We can concede that there is no set-theoretic semantic which allows us to quantify over all such propositions as are true. However, this isn’t necessarily a problem for omniscience since instead of affirming that “God knows all and only true propositions” we can say that “for as many propositions as are true God knows them, and for as many propositions as are false God does not believe them.” That articulation entirely avoids involving set-theoretic semantics because it doesn’t presuppose that there is a determinate set of all propositions which God knows.
Now, suppose that the Cantorian Atheist wishes to press that this latter articulation doesn’t make it clear how it could be logically possible that God be omniscient, since omniscience is having the property of knowing everything true (and not believing anything false). I don’t think that’s legitimate, but suppose we accepted for the sake of argument, or even just for the sake of dialectical charity, that such a criticism has some weight to it and deserves a more robust response on the part of the defender of omniscience. I think we could simply reject talk of logically possible worlds as maximally consistent sets of propositions, since no such set as the set of all true propositions exists (i.e., the actual world would not be a logically possible world, and strictly speaking no logically possible world would be logically possible in the absence of a new set-theoretic semantics which allows quantification over such a set as the set of all true propositions).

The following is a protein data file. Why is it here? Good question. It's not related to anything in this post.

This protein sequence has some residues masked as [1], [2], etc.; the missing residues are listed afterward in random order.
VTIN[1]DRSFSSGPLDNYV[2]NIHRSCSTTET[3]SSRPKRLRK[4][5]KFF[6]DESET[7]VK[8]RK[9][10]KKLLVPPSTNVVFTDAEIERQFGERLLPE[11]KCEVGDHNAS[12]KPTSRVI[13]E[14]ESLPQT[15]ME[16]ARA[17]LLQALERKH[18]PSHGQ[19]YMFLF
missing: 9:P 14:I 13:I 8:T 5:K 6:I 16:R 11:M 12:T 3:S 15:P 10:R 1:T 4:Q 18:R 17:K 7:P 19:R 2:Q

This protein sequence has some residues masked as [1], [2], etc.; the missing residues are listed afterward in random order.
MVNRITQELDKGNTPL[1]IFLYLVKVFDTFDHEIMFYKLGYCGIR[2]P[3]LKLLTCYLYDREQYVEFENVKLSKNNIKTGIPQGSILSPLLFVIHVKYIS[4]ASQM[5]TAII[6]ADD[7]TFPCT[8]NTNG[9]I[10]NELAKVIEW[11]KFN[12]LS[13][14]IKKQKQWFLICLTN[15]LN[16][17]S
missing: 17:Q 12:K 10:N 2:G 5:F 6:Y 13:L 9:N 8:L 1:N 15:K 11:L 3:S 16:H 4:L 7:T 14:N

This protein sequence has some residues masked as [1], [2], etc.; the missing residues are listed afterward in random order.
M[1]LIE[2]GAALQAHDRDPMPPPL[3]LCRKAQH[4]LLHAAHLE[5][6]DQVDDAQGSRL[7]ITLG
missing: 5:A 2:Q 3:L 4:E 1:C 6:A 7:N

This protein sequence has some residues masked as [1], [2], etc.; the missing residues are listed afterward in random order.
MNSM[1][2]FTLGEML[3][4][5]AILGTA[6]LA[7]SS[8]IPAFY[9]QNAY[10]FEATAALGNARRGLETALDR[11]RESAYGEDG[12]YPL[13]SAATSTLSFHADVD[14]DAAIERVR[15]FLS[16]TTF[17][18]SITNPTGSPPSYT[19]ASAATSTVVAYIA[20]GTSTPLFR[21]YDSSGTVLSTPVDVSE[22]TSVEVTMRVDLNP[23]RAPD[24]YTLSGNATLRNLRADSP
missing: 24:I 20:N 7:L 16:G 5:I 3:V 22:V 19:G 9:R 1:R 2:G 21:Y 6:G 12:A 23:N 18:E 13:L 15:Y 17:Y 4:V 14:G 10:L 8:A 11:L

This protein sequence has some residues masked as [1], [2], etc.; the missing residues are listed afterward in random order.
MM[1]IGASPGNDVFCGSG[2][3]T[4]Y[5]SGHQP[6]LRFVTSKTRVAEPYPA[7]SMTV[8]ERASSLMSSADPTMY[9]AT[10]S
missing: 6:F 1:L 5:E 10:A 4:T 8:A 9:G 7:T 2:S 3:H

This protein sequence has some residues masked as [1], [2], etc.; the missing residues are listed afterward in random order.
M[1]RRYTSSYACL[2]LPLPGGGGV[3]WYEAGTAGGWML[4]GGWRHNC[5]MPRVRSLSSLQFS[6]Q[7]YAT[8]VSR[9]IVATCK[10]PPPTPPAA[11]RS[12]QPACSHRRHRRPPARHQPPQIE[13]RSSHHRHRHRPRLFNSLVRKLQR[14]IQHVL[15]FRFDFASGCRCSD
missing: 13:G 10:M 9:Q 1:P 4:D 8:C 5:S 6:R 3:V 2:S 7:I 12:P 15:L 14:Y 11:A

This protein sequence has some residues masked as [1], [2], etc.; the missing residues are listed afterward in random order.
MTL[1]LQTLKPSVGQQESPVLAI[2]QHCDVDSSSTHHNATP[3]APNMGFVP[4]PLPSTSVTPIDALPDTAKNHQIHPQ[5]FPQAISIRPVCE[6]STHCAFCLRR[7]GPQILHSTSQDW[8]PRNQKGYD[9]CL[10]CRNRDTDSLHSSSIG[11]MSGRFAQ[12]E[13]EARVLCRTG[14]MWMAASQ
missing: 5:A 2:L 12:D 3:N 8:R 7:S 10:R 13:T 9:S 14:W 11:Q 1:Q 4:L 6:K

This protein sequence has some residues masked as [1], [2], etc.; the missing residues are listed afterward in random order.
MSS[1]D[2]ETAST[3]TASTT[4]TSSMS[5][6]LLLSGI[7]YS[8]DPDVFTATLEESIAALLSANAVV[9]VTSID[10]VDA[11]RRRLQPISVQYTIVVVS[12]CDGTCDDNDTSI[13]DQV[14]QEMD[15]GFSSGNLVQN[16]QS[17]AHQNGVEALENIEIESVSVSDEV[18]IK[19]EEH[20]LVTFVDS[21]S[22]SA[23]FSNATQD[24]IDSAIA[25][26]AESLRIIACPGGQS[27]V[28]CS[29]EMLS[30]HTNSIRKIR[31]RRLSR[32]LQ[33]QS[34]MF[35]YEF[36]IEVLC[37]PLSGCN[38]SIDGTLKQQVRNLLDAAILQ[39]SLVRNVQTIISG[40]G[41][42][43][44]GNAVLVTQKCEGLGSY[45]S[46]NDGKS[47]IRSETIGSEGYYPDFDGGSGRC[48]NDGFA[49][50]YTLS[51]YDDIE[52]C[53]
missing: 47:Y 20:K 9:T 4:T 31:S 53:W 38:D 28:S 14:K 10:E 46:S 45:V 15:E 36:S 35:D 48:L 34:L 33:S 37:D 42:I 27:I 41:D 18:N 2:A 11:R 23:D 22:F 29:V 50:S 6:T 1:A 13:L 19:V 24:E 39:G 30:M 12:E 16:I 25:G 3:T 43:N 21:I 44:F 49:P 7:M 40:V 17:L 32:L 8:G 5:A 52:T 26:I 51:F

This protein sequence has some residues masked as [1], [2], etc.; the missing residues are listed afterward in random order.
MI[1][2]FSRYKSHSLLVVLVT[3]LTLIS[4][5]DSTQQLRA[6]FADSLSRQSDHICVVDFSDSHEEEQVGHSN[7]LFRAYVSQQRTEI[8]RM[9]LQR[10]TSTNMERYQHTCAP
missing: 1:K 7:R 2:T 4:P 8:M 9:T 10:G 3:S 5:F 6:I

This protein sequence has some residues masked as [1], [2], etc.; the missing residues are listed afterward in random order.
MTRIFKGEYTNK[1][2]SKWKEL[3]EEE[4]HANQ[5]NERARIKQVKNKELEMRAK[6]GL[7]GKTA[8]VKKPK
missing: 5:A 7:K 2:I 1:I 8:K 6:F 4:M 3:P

We should instead adopt the convention of speaking about logically possible worlds as maximally specific single propositions, such that a logically possible world is one maximally specific proposition from which can be derived an indeterminate number of mutually consonant propositions. This not only provides a model according to which omniscience can be understood, but it also accords well with classical Christian Theology which maintains that God’s knowledge is intuitive and grasps the truth as a simple whole, not comprised of discrete parts.